Further trace reports will be published to identify arbitragers profiting from aUSD error mints, as well as outflows of aUSD error mints and tokens swapped from aUSD error mints to other accounts, parachains, and exchanges.

This has not been well received by some in the community who played the arbitrage:

Acala response


An asset that is supposed to be valued at $1 is potentially an arbitrage opportunity when it is trading below that figure. This is totally normal free market behavior. However, it seems as though some in the Acala community are now at risk of having some sort of slashing or penalty simply for taking advantage of that opportunity. At 87 cents currently, aUSD is still theoretically an arb opportunity if you can get access to the tokens. But I’m not sure I’d make that bet at all. There are still 1.7 billion aUSD tokens that have no collateralization whatsoever.

The Decentralization Claim

I think the core issue that crypto investors should consider when assessing whether they want exposure to either ACA or aUSD is whether or not it is truly decentralized. This is true for every crypto coin and in many ways the market is still really sorting this out. Certainly Bitcoin (BTC-USD) is the north star of public blockchain decentralization.

ACA Distribution


But for ACA, the token supply appears to be fairly concentrated among founders and backers. Less than 50% of the ACA distribution is held by the community. This means the protocol’s founders and backers are largely determining the vote outcome. For a project that claims to be decentralized and censorship resistant, I’m not sure that claim holds up when tokens that have been minted can be burned by vote. While I don’t necessarily view centralization as a problem in certain instances, I do think claiming decentralization when it doesn’t appear to actually be the case can raise questions.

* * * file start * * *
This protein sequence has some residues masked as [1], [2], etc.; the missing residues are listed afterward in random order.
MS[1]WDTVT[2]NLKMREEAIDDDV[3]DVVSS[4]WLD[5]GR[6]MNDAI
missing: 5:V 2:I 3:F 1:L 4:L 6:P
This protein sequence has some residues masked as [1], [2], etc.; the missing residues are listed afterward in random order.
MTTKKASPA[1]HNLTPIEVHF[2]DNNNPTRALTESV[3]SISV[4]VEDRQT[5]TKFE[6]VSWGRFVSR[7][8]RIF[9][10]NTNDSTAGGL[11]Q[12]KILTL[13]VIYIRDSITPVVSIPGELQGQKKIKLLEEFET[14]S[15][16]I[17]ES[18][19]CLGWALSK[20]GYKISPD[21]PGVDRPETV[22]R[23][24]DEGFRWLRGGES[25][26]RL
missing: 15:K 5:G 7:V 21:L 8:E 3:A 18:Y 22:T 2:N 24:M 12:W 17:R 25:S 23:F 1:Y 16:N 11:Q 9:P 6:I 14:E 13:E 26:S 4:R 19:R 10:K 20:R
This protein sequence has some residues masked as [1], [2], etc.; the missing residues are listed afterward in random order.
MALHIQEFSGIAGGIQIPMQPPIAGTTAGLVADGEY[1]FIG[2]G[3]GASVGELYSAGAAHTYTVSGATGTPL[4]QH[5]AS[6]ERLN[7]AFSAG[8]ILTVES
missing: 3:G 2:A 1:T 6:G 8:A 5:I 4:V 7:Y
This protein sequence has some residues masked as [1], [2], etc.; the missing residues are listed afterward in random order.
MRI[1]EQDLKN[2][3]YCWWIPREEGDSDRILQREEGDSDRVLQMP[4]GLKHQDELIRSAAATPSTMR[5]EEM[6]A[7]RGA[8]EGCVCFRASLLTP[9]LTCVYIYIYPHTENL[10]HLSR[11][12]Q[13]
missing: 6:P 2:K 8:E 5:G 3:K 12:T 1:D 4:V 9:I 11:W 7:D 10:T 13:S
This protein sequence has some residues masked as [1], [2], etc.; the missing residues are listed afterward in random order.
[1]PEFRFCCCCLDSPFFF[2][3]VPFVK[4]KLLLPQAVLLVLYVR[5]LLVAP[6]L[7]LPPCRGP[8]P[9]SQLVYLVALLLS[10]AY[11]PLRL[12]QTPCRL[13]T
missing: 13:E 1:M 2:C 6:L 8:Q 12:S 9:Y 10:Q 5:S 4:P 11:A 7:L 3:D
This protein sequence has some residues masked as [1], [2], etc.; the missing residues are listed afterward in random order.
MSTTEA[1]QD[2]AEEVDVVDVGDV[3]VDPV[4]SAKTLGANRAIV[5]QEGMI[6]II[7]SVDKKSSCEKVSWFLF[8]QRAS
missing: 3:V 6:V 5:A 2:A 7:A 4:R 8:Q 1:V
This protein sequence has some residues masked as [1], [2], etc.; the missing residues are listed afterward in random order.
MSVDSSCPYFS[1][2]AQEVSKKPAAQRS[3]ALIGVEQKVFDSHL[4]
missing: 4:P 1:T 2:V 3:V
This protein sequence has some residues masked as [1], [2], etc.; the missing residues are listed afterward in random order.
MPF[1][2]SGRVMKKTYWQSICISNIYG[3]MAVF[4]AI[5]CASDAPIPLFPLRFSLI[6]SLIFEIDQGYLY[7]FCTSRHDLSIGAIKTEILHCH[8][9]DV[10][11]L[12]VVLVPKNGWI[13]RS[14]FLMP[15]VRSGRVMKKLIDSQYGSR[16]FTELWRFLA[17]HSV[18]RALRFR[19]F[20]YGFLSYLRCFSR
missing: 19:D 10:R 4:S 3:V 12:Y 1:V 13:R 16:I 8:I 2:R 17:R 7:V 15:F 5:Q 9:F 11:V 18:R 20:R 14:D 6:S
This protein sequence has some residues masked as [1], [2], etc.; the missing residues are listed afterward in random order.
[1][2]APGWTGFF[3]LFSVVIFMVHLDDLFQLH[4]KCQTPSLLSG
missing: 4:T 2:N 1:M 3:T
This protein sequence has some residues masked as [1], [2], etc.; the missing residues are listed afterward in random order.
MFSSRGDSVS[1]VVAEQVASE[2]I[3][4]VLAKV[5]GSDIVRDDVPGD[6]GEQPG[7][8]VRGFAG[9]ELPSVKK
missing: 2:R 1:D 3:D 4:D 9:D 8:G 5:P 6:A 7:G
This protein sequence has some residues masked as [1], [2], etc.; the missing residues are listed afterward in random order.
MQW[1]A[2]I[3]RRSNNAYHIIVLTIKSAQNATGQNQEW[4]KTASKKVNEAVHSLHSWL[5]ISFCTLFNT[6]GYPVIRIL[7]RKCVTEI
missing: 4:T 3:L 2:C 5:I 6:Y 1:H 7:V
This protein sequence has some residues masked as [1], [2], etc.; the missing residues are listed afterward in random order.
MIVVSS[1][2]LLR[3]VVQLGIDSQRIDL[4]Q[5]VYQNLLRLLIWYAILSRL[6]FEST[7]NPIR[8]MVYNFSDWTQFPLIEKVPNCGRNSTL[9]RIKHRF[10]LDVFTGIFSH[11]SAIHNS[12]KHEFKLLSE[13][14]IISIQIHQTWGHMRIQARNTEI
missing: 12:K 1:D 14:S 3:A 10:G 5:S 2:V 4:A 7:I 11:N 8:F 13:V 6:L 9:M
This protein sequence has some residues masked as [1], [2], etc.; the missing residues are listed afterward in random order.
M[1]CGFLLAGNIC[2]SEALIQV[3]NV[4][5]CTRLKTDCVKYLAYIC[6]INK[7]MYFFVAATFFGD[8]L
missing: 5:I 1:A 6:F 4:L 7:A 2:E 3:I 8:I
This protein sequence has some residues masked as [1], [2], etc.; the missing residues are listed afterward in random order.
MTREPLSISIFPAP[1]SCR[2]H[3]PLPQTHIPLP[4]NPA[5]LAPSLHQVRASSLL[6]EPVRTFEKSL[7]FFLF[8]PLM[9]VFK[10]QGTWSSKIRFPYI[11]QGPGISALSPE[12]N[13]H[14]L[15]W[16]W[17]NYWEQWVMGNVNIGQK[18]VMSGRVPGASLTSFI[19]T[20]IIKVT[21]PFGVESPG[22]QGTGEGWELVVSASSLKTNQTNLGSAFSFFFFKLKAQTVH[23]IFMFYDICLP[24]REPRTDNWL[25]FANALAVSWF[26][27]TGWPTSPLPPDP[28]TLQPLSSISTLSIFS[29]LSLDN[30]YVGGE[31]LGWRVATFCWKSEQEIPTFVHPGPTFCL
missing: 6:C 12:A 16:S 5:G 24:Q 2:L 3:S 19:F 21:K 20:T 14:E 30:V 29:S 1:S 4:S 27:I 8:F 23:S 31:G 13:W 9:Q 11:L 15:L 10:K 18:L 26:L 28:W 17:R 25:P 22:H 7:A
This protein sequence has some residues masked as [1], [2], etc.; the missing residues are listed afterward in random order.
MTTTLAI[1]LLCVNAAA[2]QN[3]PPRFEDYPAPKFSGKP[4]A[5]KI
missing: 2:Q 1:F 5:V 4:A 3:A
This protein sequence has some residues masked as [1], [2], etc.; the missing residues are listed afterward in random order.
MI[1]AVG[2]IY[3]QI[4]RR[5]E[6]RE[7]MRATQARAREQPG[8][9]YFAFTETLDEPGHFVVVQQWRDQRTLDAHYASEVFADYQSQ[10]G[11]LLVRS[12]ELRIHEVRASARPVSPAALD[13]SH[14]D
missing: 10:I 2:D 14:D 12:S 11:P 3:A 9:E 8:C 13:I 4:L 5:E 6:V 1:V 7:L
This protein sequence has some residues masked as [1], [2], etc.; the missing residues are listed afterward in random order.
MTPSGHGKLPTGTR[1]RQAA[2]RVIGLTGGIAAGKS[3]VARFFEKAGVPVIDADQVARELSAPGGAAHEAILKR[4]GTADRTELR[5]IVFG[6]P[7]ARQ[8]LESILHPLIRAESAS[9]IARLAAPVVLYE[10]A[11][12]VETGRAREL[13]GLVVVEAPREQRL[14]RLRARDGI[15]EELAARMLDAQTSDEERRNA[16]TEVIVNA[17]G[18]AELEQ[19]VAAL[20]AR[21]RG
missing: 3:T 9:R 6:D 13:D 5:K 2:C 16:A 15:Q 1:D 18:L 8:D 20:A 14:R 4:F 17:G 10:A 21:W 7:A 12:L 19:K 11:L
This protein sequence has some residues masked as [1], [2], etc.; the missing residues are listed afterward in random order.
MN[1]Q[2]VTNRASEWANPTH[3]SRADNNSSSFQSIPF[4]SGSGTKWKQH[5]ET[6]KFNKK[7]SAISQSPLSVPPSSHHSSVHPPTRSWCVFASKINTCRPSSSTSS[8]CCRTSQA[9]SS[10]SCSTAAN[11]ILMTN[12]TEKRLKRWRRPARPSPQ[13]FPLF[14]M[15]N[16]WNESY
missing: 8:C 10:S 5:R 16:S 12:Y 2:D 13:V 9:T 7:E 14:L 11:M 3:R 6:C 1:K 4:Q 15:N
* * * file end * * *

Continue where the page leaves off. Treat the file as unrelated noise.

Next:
I don’t think there is systemic risk to the crypto market this time around. Acala just doesn’t have a big enough footprint in the broad crypto ecosystem yet to create the contagion risk that was obviously present for Terra. Furthermore, the impact on Polkadot’s token is likely minimal considering just over one thousand DOT tokens ended up in the bad actor wallets. For a token that has 1.1 billion in circulating supply, this is essentially a rounding error. That said, the failure of Acala is definitely not a good thing for an ecosystem that lacks a large amount of top 200 market cap projects.

I think the bigger issue that potential ACA investors or users want to consider is just how decentralized the Acala protocol actually is. The project’s supporters just watched their stablecoin collapse. If they lose faith in the governance mechanism as well, there is probably more downside risk to both aUSD and ACA. As is so often seen in crypto, there is a potentially lucrative arb opportunity in Acala, but with 1.7 billion erroneously minted aUSD still outstanding, I think buying the Acala stablecoin here is a little too close to picking up pennies in front of a steamroller.